On A Tour Of ‘America’s Amazon,’ Flora, Fauna And Glimpses Of Alabama’s Past

Ben Raines

A field of pitcher plants are nestled in a bog within the Mobile-Tensaw Delta. Ben Raines calls pitcher plants "carnivorous wonders" because they draw most of their nutrients from insects they kill and digest.

On a bright November morning, the writer and photographer Ben Raines launches his fishing boat into Mobile Bay, the city’s skyline visible in the distance.

“Right on the doorstep of this big American city, we have one of the largest intact wilderness areas in the country, certainly one of the largest wetland wilderness areas,” he says, pulling away from the dock.

His boat is at the top of Mobile Bay, where a confluence of freshwater rivers flow into the salt marsh and eventually drain into the Gulf of Mexico. It’s known as the Mobile-Tensaw Delta.

“Coming out in a boat in the delta, you may as well be in the Amazon,” Raines says. “It’s just so seductive.”

In his new book, Saving America’s Amazon: The Threat to Our Nation’s Most Biodiverse River System, Raines explores the remarkable array of flora and fauna, as well as the history, found in this vast river delta on the Alabama Gulf Coast. Think pitcher plant bogs, purple iris fields, colorful dart fish and tiny seahorses.

“We are in the most diverse river system in North America,” says Raines, navigating upriver as captain and tour guide. “There are more species of fish, turtles, snails, salamanders, crawfish and mussels here than any other river system in America.”

The Nature Conservancy has ranked Alabama No. 5 in the U.S. for biodiversity — putting a relatively small state in competition with the likes of California, Texas and Florida. Yet Raines says the Mobile Delta gets little recognition — with Alabama much more famous for its football prowess and fraught racial history than its natural wonders.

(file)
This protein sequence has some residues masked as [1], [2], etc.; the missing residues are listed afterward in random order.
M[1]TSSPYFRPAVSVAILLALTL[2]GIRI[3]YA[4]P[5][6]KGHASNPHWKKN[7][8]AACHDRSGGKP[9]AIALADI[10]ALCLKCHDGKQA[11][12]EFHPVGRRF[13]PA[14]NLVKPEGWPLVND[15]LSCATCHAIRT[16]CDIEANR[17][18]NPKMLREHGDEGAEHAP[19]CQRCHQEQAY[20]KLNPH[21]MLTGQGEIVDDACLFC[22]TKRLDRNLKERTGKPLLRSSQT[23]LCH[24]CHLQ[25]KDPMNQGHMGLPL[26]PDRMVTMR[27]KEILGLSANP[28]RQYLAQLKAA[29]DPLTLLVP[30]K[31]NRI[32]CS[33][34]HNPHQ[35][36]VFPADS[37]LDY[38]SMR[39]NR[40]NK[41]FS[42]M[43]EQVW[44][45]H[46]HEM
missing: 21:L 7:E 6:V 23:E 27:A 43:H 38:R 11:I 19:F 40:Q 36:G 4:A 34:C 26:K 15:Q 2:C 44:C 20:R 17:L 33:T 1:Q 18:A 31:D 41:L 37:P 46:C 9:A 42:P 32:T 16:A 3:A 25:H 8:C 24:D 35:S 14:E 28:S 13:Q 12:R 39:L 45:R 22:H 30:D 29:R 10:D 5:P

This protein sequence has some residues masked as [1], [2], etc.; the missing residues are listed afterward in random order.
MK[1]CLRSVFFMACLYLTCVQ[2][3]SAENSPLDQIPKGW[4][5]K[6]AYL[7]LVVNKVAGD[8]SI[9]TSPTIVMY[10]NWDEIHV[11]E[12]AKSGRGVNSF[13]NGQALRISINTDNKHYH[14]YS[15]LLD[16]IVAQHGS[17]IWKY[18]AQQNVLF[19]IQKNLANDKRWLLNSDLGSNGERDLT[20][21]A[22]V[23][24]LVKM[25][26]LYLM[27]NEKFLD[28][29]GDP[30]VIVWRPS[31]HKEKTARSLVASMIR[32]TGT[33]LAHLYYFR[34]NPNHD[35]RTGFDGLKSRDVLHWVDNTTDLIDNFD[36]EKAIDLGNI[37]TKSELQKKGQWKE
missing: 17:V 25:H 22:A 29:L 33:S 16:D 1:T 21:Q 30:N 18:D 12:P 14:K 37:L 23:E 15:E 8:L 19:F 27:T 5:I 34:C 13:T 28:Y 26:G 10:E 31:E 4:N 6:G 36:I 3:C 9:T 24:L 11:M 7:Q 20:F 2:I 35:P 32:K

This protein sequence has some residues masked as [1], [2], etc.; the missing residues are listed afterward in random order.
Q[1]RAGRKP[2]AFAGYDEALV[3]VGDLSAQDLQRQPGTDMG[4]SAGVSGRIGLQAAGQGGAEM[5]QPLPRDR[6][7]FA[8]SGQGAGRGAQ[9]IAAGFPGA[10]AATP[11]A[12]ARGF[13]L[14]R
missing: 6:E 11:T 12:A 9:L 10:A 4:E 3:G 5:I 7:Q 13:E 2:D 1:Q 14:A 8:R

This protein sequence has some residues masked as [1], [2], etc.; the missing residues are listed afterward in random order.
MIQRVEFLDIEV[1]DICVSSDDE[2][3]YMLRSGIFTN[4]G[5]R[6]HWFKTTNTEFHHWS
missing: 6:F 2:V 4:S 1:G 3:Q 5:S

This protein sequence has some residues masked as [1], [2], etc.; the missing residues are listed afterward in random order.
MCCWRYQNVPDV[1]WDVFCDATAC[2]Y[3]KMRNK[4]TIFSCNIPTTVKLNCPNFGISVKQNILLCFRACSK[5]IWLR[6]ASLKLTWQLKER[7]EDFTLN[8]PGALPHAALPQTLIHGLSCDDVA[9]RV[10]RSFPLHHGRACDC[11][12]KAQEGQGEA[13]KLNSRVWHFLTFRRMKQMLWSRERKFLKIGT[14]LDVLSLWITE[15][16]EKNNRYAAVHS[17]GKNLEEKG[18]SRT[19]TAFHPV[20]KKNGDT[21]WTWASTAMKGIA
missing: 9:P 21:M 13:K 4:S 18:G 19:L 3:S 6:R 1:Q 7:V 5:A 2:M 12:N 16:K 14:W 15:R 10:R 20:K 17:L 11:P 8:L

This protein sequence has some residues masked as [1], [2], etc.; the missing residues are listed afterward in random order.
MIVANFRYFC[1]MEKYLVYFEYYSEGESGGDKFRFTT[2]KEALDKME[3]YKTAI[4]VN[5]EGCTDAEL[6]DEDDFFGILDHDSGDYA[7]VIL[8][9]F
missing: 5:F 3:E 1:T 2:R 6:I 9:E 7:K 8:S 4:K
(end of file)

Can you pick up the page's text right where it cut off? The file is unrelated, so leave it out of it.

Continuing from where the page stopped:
“Part of the reason it escaped notice is because it was in Alabama,” he says. “We have this long history. We have this incredible natural place with all these species, and it’s escaped destruction largely through benign neglect.”

But Raines’ book, which comes out Dec. 15, notes how pressure is mounting. There’s pollution from industry on the banks, more and more people moving to the coast, and the damming of the rivers upstream.

He says it’s critical to protect the edges, where the land and water interface.

“That’s always the hot zone in biological terms — where aquatic creatures and land creatures, terrestrial creatures, interact,” says Raines.

But he says that’s also where people want to be, living by the water and exploiting the abundant resources.

“That edge is where all the biological activity happens,” says Raines. “If we don’t protect it, if we build on top of it, and live on top of it, or destroy it through logging, what have you, we lose that.”

A step back in time

“We’re gonna run up and then we’ll tuck up into the swamp,” Raines says, picking up speed in his boat, the Auriculatus, named for an extinct giant shark whose teeth he finds in the region.